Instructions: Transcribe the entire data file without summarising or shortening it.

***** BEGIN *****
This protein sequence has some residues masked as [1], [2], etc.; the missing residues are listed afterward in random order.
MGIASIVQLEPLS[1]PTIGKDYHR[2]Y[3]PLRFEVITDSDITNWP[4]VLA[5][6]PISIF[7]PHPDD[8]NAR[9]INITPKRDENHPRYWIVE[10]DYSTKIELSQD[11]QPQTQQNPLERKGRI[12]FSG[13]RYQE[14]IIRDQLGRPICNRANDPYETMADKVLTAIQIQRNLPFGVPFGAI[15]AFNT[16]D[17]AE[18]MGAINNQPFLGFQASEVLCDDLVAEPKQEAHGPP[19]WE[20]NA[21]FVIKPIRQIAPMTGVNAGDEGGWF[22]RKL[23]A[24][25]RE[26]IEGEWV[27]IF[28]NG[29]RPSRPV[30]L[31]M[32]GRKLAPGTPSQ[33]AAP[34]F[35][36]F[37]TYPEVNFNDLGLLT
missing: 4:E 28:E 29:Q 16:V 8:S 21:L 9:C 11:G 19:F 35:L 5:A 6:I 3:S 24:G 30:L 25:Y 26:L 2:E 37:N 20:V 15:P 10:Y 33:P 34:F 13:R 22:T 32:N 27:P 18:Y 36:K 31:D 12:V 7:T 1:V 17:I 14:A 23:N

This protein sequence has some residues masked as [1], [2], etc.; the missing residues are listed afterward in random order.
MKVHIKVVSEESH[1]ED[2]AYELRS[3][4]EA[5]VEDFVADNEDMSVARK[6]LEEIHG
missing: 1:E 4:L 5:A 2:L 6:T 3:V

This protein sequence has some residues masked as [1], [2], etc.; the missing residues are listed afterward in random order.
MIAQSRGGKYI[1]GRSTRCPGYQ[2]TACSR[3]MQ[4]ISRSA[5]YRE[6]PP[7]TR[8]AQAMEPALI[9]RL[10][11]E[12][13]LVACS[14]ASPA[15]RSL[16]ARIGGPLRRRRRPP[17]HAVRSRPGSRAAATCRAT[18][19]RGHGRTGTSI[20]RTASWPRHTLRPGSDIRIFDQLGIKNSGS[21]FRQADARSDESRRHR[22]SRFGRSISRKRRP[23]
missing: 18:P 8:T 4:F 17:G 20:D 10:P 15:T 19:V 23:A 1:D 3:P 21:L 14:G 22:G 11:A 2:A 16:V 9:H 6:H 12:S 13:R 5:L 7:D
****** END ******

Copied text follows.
This protein sequence has some residues masked as [1], [2], etc.; the missing residues are listed afterward in random order.
MGIASIVQLEPLS[1]PTIGKDYHR[2]Y[3]PLRFEVITDSDITNWP[4]VLA[5][6]PISIF[7]PHPDD[8]NAR[9]INITPKRDENHPRYWIVE[10]DYSTKIELSQD[11]QPQTQQNPLERKGRI[12]FSG[13]RYQE[14]IIRDQLGRPICNRANDPYETMADKVLTAIQIQRNLPFGVPFGAI[15]AFNT[16]D[17]AE[18]MGAINNQPFLGFQASEVLCDDLVAEPKQEAHGPP[19]WE[20]NA[21]FVIKPIRQIAPMTGVNAGDEGGWF[22]RKL[23]A[24][25]RE[26]IEGEWV[27]IF[28]NG[29]RPSRPV[30]L[31]M[32]GRKLAPGTPSQ[33]AAP[34]F[35][36]F[37]TYPEVNFNDLGLLT
missing: 4:E 28:E 29:Q 16:V 8:S 21:L 9:C 11:G 19:F 35:L 5:A 6:I 3:S 24:G 30:L 25:Y 26:L 2:E 37:N 20:V 15:P 10:Y 33:P 34:F 13:R 22:T 32:N 27:P 18:Y 36:K 31:D 12:V 7:T 1:V 17:I 14:A 23:N

This protein sequence has some residues masked as [1], [2], etc.; the missing residues are listed afterward in random order.
MKVHIKVVSEESH[1]ED[2]AYELRS[3][4]EA[5]VEDFVADNEDMSVARK[6]LEEIHG
missing: 1:E 4:L 5:A 2:L 6:T 3:V

This protein sequence has some residues masked as [1], [2], etc.; the missing residues are listed afterward in random order.
MIAQSRGGKYI[1]GRSTRCPGYQ[2]TACSR[3]MQ[4]ISRSA[5]YRE[6]PP[7]TR[8]AQAMEPALI[9]RL[10][11]E[12][13]LVACS[14]ASPA[15]RSL[16]ARIGGPLRRRRRPP[17]HAVRSRPGSRAAATCRAT[18][19]RGHGRTGTSI[20]RTASWPRHTLRPGSDIRIFDQLGIKNSGS[21]FRQADARSDESRRHR[22]SRFGRSISRKRRP[23]
missing: 18:P 8:T 4:F 17:G 20:D 10:P 15:T 19:V 23:A 1:D 3:P 21:L 14:G 22:G 11:A 2:A 16:V 9:H 6:H 12:S 13:R 5:L 7:D